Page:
Welsh resist English takeover

June 23, 1995

Plans for a single quality assurance body drawn up by the Higher Education Funding Council for England came in for fresh criticism this week - from the council's sister quango in Wales.

The Higher Education Funding Council for Wales said the key principles in a new approach to quality assessment which it was developing would "not sit easily" with HEFCE's proposals.

In a report to John Redwood, Secretary of State for Wales, the Welsh council warns that any move to create a single nationwide quality agency modelled on the English plans could run into strong resistance from Welsh institutions.

They would be reluctant to give up progress made on a distinctive quality assurance scheme being developed in Wales, which relies more heavily on institutions' own quality monitoring systems.

According to the English council's proposed timetable, a single agency would not be fully in operation until 2000-2001, by which time, the Welsh report points out, "Wales could be well into its second round of assessments under its own new regime".

The report adds: "We would be concerned at the prospect of having to move back from the achievements which will have been registered and anticipate that there may be some resistance in institutions in Wales to giving up the progress which will have been made."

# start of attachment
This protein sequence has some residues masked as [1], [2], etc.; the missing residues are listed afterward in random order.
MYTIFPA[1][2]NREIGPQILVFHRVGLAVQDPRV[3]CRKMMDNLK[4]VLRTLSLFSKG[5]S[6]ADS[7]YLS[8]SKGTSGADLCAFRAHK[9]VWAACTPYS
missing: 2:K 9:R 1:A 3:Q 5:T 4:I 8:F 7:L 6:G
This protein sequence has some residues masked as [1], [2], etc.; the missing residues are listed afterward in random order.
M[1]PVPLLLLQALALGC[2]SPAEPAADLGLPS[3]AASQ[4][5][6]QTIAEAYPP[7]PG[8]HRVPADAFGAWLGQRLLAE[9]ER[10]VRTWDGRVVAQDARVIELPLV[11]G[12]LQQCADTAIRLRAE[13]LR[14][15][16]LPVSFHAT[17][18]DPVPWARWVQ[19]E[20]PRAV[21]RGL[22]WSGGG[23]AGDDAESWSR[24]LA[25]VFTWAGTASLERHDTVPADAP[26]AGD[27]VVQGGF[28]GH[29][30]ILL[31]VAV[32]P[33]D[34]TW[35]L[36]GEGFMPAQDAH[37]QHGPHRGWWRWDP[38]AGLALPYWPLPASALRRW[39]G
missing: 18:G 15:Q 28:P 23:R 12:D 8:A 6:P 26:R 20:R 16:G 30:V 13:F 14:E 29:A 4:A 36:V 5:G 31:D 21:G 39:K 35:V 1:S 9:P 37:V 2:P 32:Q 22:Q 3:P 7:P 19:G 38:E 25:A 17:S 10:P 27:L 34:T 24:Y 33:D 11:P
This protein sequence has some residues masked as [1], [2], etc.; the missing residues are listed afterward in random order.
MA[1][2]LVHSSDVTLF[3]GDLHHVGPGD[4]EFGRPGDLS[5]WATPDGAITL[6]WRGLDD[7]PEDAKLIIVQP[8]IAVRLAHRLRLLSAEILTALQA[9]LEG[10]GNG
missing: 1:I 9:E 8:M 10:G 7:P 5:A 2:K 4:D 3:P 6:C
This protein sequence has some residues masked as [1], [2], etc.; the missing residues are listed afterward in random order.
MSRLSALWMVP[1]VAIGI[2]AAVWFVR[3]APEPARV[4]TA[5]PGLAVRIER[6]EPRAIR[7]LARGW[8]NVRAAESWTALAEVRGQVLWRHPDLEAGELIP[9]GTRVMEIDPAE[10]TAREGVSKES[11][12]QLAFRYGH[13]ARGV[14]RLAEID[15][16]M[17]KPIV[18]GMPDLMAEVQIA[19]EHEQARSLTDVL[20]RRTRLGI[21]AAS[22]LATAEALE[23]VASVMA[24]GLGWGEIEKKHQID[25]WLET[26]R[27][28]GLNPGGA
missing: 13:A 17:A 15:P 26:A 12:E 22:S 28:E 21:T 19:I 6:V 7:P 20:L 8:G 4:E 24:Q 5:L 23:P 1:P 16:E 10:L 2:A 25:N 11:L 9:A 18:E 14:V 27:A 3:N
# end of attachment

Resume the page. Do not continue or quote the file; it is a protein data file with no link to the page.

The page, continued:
The Welsh council echoes criticisms levelled at HEFCE's proposals by the Committee of Vice Chancellors and Principals, emphasising the need for internal assessments with external scrutiny, and the importance of maintaining institutional audit.

The report suggests that for quality assurance that remains valid for a reasonable period of time, robust self-evaluation by institutions is vital. And it urges that "further consideration must be given to the significance of external quality audit".

The Welsh council appears to be at odds with English vice chancellors, however, on the issue of using the proposed new system to monitor academic standards.

The report says HEFCW "would have difficulty in supporting a UK-wide agency which did not address the issue of academic standards and its relationship with quality of provision".

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